Edward I is one of the most famous English kings. As a prince, he took part in important events during his father’s reign, Henry III, such as the wars of the barons, the rule of his uncle Simon de Montfort and the battles of Lewes and Evesham. And as king, he is well known for his wars and conquest in Wales and Scotland.

But this post is about a less known fact that took place in the last years of Henry III’s life. Until 1265, Henry and Edward focused in putting an end to the rebellion of the barons of the realm, led by Simon de Montfort, earl of Leicester. When Simon was killed in the battle of Evesham (or, as one chronicler put it, “the murder of Evesham, for battle it was none”) prince Edward pursued his followers (known as “The Disinherited”) who gathered especially in Kenilworth castle. When the rebellion was finally crushed, the young and physically impressive prince needed a battlefield to test his courage.

The ideal place for every European knight from the 13th century to develop himself as a warrior was to defend the Christian territories of Outremer. It took some time to gather the funds he needed to finance the expedition, but finally on August the 20th 1271, Edward, with his wife Eleanor of Castile and his troops, set off sailing to France. They intended to join forces with the army of the French King Louis IX, who was also heading to the Holy Land. But when Edward arrived in France, he was told that the French were on their way to the port of Aigues Tortes, the designated place to embark to Outremer. The English hastily crossed France, but when they arrived to Aigues Tortes there were no French army waiting for them, but some bad news. The first one: Louis IX had already set sail. The second one: he and his forces were not heading to the Holy Land, but to Tunisia. Louis’s brother, Charles of Anjou, was King of Sicily and asked his brother help to subdue his Tunisian subjects, who refused to pay him taxes.

To make things worse, the French army had been decimated due to a plague which even killed King Louis himself. From this moment on, the English depended on their own completely. The most reasonable thing to do was to put an end to the mission and return home. But Edward refused plainly and set sail to Outremer. The Christian possessions there were by this time limited to a narrow fringe of land in the coastline and the capital was Acre, where the English fleet landed.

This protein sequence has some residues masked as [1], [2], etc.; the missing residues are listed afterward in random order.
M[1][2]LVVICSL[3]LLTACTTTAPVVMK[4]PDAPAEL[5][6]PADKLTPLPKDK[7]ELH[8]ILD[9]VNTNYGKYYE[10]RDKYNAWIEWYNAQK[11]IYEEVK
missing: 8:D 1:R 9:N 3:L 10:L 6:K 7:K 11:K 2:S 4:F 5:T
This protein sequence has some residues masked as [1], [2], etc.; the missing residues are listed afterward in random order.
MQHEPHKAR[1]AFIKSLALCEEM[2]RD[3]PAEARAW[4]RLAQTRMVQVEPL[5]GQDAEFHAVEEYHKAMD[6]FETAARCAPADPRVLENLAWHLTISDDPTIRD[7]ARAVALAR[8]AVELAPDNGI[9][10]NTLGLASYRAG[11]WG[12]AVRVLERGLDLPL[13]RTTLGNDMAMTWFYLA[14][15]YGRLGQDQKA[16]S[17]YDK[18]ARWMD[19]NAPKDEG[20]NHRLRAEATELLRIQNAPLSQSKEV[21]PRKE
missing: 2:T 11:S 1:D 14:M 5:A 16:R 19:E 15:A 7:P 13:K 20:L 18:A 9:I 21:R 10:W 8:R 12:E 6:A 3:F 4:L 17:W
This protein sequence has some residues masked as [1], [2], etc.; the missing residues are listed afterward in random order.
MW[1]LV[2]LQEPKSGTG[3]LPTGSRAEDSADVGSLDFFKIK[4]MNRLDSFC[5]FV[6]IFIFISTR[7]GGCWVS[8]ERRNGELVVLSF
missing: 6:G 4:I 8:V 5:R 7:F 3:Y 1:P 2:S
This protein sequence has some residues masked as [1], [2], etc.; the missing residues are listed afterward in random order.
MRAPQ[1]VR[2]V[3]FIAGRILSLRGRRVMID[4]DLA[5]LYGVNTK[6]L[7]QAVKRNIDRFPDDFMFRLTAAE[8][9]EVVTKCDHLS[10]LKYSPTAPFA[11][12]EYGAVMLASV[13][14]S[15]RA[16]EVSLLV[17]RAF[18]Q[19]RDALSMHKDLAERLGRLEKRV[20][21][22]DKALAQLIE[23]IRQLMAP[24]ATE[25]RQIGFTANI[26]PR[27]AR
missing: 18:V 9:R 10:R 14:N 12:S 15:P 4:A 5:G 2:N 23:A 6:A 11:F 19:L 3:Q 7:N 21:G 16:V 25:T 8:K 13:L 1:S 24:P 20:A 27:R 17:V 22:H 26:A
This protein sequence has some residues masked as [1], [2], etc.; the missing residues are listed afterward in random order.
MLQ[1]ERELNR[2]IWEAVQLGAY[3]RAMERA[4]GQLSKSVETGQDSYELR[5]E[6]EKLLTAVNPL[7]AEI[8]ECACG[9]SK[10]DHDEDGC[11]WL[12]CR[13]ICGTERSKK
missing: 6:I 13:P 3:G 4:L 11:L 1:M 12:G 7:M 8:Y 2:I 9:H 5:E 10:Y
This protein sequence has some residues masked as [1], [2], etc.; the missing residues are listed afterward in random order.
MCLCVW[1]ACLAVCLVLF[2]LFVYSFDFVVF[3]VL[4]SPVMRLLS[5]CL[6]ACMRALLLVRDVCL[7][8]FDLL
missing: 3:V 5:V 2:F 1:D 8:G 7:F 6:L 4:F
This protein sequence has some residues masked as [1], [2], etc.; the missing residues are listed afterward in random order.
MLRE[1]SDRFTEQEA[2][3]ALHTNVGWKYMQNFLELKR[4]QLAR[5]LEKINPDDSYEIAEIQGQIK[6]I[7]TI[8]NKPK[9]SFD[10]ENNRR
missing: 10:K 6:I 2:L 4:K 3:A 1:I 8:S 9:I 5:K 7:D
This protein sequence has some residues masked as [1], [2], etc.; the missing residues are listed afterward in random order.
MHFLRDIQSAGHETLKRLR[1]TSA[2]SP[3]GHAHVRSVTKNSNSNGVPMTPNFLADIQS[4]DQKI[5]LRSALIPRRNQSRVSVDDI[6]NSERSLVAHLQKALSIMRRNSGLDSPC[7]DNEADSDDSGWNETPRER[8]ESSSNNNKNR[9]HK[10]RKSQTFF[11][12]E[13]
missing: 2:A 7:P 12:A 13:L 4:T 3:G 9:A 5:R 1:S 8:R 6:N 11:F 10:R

Edward soon became aware of the real situation there. Not even joining forces with the Christian army in Outremer and the military orders had they the slightest chance to face the Muslim troops, led by sultan al-Zahir Baybars and his Mamluks. Edward sought and managed to sign an alliance with the Mongols of Agabha-Khan (grandson of the great Gengis). The Mongol cavalry launched an attack on Aleppo and the Muslim army set north to face them. And the Christian took advantage of this situation to strike and try to conquer back Jerusalem.

It was a complete failure. Not only the English were unable to conquer Qaqun castle, halfway between Acre and Jerusalem, but they soon learned that the Mongols had withdrawn their offensive and that the Muslims were coming back. Edward and his forces had to return to Acre; all they had done was plunder and kill in several surrounding villages.

Edward’s presence began to be uncomfortable both for his Mamluks enemies and for his Christian allies in Acre. They accepted each other’s presence and developed a flourishing commerce trade, very profitable for both of them. Muslims and Christians signed a ten years truce that Edward refused to accept, so he decided that he had to go on with his adventure and conquer Jerusalem.

And then an event took place that put an end to the Crusade and almost to Edward’s life. One of the Sultan’s lieutenants arrived in Acre with some companions, pretending to have deserted the Muslim side. Edward welcomed them, and suspected nothing when one of them requested a private interview, allegedly to inform him about the sultan’s weaknesses.

When the Mamluk found himself alone with Edward and the interpreter, he revealed his true purpose by dragging a dagger. Edward managed to kill him, but not before he was stabbed with a blade presumably poisoned.

Edward’s life was in peril for weeks and although he managed to slowly recover his strength, the Crusade was doomed. In September 1272, Edward and his wife Eleanor set sail to Sicily. They were welcomed by Charles of Anjou and they were still in Sicily when messengers arrived from England with the news of Henry III’s death. Prince Edward was now King of England.

Source| Marc Morris: Edward I, a great and terrible King